How driving an untaxed car could see you fined £1,000 – as number of cases double since tax discs abolished


MILLIONS of UK drivers are being hit with hefty fines for driving an untaxed vehicle.

It comes after the Government’s contentious decision to scrap the paper discs, which served as a physical reminder to motorists across the country.

 More than 1.2million people were caught driving untaxed vehicles in 2019

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More than 1.2million people were caught driving untaxed vehicles in 2019Credit: Corbis

More than 1.2million Brits were caught driving an untaxed motor last year, up from 693,000 in 2013 when tax discs were last used.

At the time, the Government argued abandoning the paper discs would save the taxpayer £14million a year.

But the switch to the online system has seen the number of drivers who forget or evade their tax double.

The move has been widely criticised by motoring experts, with it costing the Treasury £94million a year in lost revenue.

 Police can hit you with a £80 fine, which can increase to a maximum £1,000 ticket if you fail to pay it

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Police can hit you with a £80 fine, which can increase to a maximum £1,000 ticket if you fail to pay itCredit: Alamy

The number of motorists fined for forgetting car tax increased every year from 2014 to a peak in 2017, with more than 1.3million cases.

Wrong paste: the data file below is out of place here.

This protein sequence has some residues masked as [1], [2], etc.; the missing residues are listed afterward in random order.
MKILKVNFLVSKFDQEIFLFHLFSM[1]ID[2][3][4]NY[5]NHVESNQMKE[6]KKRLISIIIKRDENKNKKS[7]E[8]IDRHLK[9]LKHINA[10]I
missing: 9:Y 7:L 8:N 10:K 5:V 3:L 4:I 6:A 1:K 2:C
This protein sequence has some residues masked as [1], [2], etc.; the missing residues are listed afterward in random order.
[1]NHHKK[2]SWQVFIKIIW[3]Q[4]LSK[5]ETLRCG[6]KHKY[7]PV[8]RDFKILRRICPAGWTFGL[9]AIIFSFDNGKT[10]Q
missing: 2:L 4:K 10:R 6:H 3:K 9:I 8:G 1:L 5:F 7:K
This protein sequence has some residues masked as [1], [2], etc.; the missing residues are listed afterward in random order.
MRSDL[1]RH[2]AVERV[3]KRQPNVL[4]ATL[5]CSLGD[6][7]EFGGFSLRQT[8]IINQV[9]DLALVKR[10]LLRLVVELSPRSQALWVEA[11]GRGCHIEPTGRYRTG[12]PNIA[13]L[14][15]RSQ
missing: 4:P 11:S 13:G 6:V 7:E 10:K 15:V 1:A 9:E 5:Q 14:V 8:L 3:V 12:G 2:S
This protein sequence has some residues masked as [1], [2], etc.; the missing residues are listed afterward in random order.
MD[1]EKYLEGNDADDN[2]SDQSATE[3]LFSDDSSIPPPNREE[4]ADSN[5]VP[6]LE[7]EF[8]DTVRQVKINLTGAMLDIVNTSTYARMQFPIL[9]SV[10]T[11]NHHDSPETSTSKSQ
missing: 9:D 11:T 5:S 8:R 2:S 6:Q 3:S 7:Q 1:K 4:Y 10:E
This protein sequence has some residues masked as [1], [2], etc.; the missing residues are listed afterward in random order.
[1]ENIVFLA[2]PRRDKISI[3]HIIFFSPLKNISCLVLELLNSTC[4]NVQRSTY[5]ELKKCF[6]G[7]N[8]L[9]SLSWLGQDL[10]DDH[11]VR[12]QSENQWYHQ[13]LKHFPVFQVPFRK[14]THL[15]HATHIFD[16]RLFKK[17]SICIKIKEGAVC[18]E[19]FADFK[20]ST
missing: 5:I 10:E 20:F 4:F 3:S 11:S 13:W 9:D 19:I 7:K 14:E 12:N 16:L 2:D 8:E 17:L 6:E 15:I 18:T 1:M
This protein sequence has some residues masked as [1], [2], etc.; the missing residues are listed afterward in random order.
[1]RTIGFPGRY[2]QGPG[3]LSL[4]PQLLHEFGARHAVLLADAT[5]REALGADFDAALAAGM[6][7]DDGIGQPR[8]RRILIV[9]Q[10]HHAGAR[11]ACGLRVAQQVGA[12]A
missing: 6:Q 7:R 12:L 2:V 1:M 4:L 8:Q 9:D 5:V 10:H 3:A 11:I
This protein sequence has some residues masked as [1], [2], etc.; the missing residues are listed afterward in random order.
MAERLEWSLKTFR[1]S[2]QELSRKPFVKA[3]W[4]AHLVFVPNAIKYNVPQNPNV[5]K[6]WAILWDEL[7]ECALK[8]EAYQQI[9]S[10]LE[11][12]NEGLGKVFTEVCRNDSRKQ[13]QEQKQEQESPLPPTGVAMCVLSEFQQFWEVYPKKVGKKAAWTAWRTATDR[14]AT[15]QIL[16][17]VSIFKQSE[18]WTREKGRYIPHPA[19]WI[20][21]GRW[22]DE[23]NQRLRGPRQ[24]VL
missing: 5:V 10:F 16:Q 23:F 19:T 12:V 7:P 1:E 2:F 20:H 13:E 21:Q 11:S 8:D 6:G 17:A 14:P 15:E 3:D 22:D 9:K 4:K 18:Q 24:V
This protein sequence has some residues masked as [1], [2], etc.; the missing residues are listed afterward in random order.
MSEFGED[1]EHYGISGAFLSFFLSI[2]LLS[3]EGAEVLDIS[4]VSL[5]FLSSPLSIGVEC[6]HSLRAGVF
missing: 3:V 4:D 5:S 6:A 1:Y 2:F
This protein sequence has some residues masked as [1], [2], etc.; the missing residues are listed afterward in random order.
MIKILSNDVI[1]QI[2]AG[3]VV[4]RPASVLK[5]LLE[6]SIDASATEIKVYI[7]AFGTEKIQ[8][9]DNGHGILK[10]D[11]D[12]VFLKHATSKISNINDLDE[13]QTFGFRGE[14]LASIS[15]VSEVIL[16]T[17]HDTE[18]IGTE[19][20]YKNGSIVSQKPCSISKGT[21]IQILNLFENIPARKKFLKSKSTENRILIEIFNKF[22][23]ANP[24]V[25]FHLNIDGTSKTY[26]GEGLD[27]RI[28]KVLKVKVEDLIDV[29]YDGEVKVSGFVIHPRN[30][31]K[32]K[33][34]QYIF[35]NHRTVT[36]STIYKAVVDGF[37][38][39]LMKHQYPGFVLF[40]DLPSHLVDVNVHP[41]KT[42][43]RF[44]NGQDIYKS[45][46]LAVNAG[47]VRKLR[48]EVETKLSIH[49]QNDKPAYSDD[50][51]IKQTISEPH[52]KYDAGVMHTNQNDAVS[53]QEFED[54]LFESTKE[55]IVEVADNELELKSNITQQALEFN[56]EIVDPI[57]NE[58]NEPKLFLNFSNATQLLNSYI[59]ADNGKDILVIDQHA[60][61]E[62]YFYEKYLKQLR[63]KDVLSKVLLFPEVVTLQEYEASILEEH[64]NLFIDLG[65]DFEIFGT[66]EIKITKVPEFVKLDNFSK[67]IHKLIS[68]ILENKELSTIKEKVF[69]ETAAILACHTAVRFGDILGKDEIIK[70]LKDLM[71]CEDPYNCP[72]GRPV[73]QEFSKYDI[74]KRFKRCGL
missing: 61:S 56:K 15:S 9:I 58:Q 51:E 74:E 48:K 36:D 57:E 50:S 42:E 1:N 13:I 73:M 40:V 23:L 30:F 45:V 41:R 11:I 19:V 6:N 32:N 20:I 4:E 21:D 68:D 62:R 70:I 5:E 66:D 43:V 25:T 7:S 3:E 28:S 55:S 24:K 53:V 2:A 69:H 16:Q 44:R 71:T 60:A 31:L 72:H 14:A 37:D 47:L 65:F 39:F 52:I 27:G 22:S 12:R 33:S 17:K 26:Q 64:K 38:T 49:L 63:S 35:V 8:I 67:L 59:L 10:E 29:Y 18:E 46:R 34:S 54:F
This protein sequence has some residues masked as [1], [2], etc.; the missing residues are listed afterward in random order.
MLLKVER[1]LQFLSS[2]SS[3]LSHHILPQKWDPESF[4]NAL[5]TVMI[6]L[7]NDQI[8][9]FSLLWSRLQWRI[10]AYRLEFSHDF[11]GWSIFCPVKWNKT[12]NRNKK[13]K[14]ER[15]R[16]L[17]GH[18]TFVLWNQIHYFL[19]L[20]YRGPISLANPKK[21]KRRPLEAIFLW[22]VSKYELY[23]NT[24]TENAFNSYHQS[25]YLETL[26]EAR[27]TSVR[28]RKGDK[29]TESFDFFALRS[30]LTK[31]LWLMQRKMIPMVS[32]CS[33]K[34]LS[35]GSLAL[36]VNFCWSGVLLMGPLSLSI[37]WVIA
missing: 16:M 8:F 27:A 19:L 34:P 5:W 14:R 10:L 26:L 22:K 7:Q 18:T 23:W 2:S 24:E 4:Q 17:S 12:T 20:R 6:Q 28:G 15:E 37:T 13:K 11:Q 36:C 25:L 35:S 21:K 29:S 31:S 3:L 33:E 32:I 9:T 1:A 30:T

Previously, police used to check paper discs displayed in the front windscreen to find out if a car was taxed, but now all checks are carried out electronically.

Drivers who fail to tax their vehicle will receive an automated letter and a fine of £80, with a 50 per cent discount offered for those who pay it within 28 days.

If you fail to pay the fine, you could be taken to court and the penalty could be increased to a maximum of £1,000.

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The DVLA even has the power to clamp your motor until the correct amount of tax is paid.

Duncan McClure Fisher, chief executive at MotorEasy, said: “Vehicle tax is levied as an excise duty and must be paid for vehicles driven or parked on UK roads.

“Modernising the way it’s handled had to come at some point, but it seems overall there’s been a bit of a bump in the road – with a large increase in the number of people not paying last year compared to 2014.

“This means an exercise designed to save money on printed discs has resulted in a huge loss in tax revenue for the UK Government, which has a knock-on effect on public services such as road maintenance

“If fines have doubled you can be sure the number of untaxed vehicles has also grown significantly.

“It may be that people think they can avoid paying vehicle tax because they don’t have to display a disc, or because they don’t have that physical reminder of their expiration date.”

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